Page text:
Tuesday, March 27, 2012

CLASS 62 & Heidi Siwak: The Ken Spencer Award for Innovation in Teaching and Learning

Shout out to Class 62 and Heidi Siwak for receiving The Ken Spencer Award! You can follow Heidi on twitter @heidisiwak and read her generous blog: The Amaryillis to see how she cocreates curriculum with her students and meets them 'where they live.'  It takes dedication and empathy to create a classroom of engaged learners. Having Collaborated with them along with Ian Chia and Esa Helttula continues to inspire me.  Even a small meaningful connection with kids can produce positive outcomes. I share this experience with kids I work with here in NYC. THANK YOU! You never know where your CONNECTIONS will lead you. I'm very proud of what you guys accomplished.


In April 2011, the Grade 6 class began a collaborative inquiry with programmers from Australia and Finland and a digital media artist from New York City. Under their mentorship, students created content for their own iPhone application – an augmented-reality tourism app for Dundas, Ontario. As the project evolved, key elements distinguished this meaningful project-
based learning from other classroom learning experiences:

Real Work: From the outset, students recognized that the project was different and were engaged. They had a “real” audience with Apple, and recognized that their work could be rejected if it didn’t meet Apple’s standards. With this intrinsic motivation, students developed a professional work ethic, demonstrated willingness to engage in difficult decision making, and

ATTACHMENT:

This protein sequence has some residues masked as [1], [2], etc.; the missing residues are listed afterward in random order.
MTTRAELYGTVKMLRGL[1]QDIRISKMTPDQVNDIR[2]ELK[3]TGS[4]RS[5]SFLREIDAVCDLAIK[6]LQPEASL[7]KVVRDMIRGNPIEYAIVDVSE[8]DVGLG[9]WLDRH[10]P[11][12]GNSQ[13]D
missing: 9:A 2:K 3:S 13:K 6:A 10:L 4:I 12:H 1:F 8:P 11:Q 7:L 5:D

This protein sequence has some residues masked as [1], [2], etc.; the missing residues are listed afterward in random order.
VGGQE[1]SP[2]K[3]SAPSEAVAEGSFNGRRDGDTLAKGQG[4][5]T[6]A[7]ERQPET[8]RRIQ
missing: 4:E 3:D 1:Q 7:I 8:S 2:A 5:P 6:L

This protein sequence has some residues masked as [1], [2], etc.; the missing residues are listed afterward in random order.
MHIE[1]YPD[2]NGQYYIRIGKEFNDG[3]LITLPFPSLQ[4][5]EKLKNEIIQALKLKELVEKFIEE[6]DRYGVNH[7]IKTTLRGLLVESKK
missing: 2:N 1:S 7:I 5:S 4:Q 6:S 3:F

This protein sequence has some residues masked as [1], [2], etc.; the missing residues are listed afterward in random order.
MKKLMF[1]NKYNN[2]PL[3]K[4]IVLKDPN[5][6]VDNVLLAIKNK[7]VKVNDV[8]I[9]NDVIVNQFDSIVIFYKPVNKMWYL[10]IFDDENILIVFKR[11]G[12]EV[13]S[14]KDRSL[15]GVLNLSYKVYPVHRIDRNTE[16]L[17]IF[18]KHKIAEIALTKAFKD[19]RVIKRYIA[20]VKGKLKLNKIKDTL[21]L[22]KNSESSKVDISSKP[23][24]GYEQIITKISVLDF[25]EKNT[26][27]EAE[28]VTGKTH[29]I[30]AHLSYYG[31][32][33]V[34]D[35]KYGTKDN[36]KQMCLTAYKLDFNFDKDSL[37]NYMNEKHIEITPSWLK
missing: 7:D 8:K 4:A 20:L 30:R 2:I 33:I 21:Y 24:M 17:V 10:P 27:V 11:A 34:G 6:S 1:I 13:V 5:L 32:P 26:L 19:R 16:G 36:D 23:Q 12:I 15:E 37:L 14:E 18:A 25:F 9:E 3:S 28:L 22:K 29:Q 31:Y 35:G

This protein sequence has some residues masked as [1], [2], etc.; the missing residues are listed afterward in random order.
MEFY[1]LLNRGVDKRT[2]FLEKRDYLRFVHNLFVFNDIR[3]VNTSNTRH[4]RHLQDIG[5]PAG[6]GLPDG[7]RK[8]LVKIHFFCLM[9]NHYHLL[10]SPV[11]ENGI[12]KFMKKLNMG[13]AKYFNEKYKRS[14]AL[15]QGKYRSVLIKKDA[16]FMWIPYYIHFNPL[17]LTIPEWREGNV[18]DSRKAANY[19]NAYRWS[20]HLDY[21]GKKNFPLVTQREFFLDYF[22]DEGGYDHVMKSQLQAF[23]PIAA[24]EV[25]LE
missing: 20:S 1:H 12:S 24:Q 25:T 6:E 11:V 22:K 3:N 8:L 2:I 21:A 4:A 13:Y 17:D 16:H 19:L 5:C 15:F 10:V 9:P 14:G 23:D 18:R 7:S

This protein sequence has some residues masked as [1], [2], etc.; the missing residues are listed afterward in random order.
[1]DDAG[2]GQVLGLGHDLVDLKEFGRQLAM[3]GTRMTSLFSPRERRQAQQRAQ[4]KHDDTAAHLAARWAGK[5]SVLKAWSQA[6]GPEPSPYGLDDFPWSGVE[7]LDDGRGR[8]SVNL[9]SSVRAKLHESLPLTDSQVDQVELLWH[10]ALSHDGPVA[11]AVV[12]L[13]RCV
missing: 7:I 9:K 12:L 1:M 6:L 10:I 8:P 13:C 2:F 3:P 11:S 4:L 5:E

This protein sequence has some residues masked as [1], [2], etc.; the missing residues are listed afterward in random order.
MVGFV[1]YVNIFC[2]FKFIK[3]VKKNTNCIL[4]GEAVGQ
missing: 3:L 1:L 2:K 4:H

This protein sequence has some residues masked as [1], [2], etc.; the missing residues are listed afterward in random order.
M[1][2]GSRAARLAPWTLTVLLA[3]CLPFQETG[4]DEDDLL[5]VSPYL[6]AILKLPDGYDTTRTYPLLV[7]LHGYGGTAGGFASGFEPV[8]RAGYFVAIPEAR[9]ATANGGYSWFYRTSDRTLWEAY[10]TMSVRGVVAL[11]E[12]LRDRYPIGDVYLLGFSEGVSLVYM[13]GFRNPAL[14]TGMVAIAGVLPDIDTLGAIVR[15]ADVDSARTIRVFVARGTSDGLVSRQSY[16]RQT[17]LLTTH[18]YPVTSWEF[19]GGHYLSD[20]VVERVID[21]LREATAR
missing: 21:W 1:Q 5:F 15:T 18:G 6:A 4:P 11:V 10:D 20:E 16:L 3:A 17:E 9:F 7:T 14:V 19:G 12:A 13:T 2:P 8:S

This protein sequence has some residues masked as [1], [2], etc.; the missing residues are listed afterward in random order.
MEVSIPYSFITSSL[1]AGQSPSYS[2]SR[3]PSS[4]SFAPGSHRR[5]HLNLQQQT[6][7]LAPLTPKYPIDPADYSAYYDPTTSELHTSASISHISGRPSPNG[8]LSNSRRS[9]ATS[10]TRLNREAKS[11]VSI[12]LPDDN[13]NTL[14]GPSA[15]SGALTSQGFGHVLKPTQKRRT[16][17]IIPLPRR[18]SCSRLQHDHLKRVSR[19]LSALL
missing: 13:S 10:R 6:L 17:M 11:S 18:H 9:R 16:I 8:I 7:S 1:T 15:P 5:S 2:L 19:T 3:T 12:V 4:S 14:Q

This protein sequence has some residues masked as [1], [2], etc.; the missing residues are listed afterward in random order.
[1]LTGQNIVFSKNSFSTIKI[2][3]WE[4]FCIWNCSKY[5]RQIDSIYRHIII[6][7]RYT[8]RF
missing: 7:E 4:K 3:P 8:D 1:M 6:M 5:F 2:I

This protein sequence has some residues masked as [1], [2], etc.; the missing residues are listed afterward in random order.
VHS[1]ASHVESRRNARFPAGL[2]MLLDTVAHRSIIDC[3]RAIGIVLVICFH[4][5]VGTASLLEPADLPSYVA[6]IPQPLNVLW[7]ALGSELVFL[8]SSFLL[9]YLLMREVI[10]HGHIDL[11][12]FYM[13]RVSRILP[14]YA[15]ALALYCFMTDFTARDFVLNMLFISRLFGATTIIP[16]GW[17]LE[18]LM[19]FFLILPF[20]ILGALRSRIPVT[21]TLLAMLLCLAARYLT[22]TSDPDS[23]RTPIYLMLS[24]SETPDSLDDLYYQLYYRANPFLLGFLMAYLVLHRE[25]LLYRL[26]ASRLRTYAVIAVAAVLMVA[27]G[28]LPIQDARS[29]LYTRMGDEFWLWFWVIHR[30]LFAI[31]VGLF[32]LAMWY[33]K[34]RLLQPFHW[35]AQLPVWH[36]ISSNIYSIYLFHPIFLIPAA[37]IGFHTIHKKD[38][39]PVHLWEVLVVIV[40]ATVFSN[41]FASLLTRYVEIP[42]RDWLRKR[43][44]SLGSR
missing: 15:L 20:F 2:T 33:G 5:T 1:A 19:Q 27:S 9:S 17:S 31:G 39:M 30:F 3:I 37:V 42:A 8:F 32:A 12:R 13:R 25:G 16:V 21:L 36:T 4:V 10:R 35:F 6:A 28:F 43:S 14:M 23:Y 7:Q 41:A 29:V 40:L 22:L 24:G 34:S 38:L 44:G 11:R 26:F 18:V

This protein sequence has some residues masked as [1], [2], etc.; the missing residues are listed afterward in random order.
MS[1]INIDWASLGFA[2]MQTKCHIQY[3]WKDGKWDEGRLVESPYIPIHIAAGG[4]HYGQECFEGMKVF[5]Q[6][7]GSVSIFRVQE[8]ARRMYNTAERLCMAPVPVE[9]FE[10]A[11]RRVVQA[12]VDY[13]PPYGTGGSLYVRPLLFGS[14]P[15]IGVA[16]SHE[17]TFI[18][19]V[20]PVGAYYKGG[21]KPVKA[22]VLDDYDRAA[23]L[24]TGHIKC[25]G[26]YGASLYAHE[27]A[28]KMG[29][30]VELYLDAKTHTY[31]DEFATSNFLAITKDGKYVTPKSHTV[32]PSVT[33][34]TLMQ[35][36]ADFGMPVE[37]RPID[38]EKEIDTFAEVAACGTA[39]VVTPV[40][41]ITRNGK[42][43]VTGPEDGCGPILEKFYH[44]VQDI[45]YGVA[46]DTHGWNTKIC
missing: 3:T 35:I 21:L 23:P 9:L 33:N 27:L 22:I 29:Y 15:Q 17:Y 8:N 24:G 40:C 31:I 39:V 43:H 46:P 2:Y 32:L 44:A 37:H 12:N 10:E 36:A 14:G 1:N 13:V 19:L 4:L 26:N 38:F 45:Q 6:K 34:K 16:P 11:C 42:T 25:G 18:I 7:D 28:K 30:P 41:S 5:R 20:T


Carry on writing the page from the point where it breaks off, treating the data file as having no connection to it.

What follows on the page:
were committed to high quality work. 

Uncertainty and Chaos: This was pioneering work that hadn’t previously been attempted in a school, so there were no models to follow. The students took ownership of developing processes and the project itself, and were involved in continuous problem solving, including
learning from failures. 

Web 2.0 Tools: The Internet gave students real-time access to experts. We transcended traditional ideas of “teacher” and “learner”. Students and experts shared ideas and problem- solved. They listened carefully when advice was offered, and asked meaningful questions. Blogging, Skype, Twitter, email, and a wiki were used. Global interest in the project grew and transparency was part of the process. Students recognized their responsibility to work with a
sense of professionalism.

Trust, Respect, and Commitment: A genuine sense of teamwork developed. The nature of the project required students to listen to ideas and set egos aside. Social status became irrelevant
as a determinant. Decisions came down to: “would this be good for the app?” 

Disappearance of 20th Century Classroom Models: The nature of learning became dynamic. Work space was privileged based on requirements for the project; gone were traditional concepts of seating plans with the teacher as dominant figure. Free movement was constant, and students independently found their roles within the project. Natural talents and leadership
skills emerged and evolved. 

Students honed their skills in:
*Geography, including a GPS-based mapping system
*Digital photography, photo editing and GPS augmented reality camera system
*Visual arts/interactive design to create user interface
*ICT technology for digital content management
*Project management using online resources (Wordpress, Google Sites)